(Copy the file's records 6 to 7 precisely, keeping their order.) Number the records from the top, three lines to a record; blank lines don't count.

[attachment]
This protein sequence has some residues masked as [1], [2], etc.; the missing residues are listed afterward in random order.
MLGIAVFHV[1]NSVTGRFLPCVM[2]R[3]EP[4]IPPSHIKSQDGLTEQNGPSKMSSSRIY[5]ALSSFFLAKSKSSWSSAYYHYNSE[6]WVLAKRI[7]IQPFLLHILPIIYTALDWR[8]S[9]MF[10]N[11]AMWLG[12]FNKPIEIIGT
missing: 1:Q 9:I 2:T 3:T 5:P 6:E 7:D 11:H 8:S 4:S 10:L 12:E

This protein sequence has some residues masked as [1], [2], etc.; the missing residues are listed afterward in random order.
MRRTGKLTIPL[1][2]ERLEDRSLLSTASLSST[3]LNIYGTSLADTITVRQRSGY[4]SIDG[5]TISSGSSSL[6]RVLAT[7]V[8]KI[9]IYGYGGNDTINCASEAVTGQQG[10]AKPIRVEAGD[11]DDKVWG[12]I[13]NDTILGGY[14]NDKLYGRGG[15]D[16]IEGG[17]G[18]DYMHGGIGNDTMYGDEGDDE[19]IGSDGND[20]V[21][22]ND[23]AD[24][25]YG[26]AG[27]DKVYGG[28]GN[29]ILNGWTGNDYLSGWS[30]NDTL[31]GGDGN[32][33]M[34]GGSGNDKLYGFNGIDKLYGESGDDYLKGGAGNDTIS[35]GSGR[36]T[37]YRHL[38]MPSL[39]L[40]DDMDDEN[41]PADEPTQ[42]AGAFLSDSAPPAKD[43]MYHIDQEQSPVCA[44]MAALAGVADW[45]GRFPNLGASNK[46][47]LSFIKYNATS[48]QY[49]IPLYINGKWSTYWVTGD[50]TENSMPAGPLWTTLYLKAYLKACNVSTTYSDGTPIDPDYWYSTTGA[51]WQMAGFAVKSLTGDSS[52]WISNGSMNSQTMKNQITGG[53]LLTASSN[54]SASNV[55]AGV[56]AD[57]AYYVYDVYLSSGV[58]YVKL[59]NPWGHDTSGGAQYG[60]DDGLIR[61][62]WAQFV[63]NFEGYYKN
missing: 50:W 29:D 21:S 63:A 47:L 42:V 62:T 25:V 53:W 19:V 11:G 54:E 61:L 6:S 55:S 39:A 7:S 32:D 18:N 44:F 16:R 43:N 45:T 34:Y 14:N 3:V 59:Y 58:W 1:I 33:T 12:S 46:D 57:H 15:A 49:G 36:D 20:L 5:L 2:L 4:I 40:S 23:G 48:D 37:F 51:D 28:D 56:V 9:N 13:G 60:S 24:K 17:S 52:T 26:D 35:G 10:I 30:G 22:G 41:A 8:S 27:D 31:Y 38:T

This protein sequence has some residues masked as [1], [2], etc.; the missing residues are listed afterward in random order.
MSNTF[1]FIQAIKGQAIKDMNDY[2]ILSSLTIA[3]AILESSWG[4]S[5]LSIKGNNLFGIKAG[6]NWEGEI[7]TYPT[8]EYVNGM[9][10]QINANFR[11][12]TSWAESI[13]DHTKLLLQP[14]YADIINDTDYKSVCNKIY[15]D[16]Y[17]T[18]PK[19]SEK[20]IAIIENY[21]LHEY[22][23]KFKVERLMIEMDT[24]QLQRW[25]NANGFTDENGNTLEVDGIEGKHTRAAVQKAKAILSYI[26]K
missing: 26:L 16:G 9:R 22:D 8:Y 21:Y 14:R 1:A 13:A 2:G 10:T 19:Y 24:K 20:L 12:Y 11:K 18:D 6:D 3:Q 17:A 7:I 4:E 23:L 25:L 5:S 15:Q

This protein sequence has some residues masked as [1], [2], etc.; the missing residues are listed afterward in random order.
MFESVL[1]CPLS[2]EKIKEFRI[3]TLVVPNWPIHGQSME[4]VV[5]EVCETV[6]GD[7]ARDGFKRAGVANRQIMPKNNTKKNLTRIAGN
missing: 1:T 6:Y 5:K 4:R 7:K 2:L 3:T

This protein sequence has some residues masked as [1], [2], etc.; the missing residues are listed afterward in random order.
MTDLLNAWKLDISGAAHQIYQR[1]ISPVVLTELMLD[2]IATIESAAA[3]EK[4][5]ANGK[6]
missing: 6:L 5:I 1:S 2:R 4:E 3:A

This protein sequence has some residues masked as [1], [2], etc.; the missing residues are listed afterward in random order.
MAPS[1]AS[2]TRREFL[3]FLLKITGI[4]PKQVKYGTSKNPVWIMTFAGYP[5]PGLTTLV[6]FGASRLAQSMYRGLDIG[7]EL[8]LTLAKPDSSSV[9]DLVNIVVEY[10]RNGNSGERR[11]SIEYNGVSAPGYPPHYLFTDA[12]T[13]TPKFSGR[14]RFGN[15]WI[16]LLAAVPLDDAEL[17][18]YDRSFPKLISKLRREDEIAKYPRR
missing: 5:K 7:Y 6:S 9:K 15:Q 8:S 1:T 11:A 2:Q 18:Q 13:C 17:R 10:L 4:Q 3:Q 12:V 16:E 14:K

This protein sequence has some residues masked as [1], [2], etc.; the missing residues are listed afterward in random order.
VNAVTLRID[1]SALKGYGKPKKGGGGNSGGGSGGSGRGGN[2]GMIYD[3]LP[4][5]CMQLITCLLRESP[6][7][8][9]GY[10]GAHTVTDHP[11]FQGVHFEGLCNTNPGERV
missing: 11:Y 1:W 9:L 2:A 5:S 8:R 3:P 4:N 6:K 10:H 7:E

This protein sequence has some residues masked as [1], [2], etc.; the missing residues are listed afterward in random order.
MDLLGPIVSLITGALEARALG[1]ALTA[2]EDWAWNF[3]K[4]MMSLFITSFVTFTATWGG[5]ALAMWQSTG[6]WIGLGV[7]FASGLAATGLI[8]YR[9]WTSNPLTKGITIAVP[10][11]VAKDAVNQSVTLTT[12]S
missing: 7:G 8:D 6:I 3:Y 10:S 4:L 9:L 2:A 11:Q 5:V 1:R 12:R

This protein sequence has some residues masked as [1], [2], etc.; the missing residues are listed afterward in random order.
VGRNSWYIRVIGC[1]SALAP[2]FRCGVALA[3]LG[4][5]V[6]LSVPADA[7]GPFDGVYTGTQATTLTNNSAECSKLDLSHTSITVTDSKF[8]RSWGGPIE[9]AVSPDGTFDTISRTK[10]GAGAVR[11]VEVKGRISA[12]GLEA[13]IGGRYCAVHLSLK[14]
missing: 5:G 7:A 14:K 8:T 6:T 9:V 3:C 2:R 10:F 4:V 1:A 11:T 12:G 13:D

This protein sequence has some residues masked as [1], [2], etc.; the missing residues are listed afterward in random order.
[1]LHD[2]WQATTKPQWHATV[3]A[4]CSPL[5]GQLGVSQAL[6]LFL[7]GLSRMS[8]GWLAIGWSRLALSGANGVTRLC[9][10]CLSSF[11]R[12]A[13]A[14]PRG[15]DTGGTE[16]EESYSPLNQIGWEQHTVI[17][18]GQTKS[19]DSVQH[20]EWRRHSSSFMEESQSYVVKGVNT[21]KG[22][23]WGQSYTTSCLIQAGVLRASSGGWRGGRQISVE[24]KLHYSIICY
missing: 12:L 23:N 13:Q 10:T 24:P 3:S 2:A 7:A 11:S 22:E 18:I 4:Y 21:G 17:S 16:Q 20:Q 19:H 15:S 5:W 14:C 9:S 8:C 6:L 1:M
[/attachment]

This protein sequence has some residues masked as [1], [2], etc.; the missing residues are listed afterward in random order.
MAPS[1]AS[2]TRREFL[3]FLLKITGI[4]PKQVKYGTSKNPVWIMTFAGYP[5]PGLTTLV[6]FGASRLAQSMYRGLDIG[7]EL[8]LTLAKPDSSSV[9]DLVNIVVEY[10]RNGNSGERR[11]SIEYNGVSAPGYPPHYLFTDA[12]T[13]TPKFSGR[14]RFGN[15]WI[16]LLAAVPLDDAEL[17][18]YDRSFPKLISKLRREDEIAKYPRR
missing: 5:K 7:Y 6:S 9:K 15:Q 8:S 1:T 11:A 2:Q 18:Q 13:C 17:R 10:L 4:Q 3:Q 12:V 16:E 14:K

This protein sequence has some residues masked as [1], [2], etc.; the missing residues are listed afterward in random order.
VNAVTLRID[1]SALKGYGKPKKGGGGNSGGGSGGSGRGGN[2]GMIYD[3]LP[4][5]CMQLITCLLRESP[6][7][8][9]GY[10]GAHTVTDHP[11]FQGVHFEGLCNTNPGERV
missing: 11:Y 1:W 9:L 2:A 5:S 8:R 3:P 4:N 6:K 10:H 7:E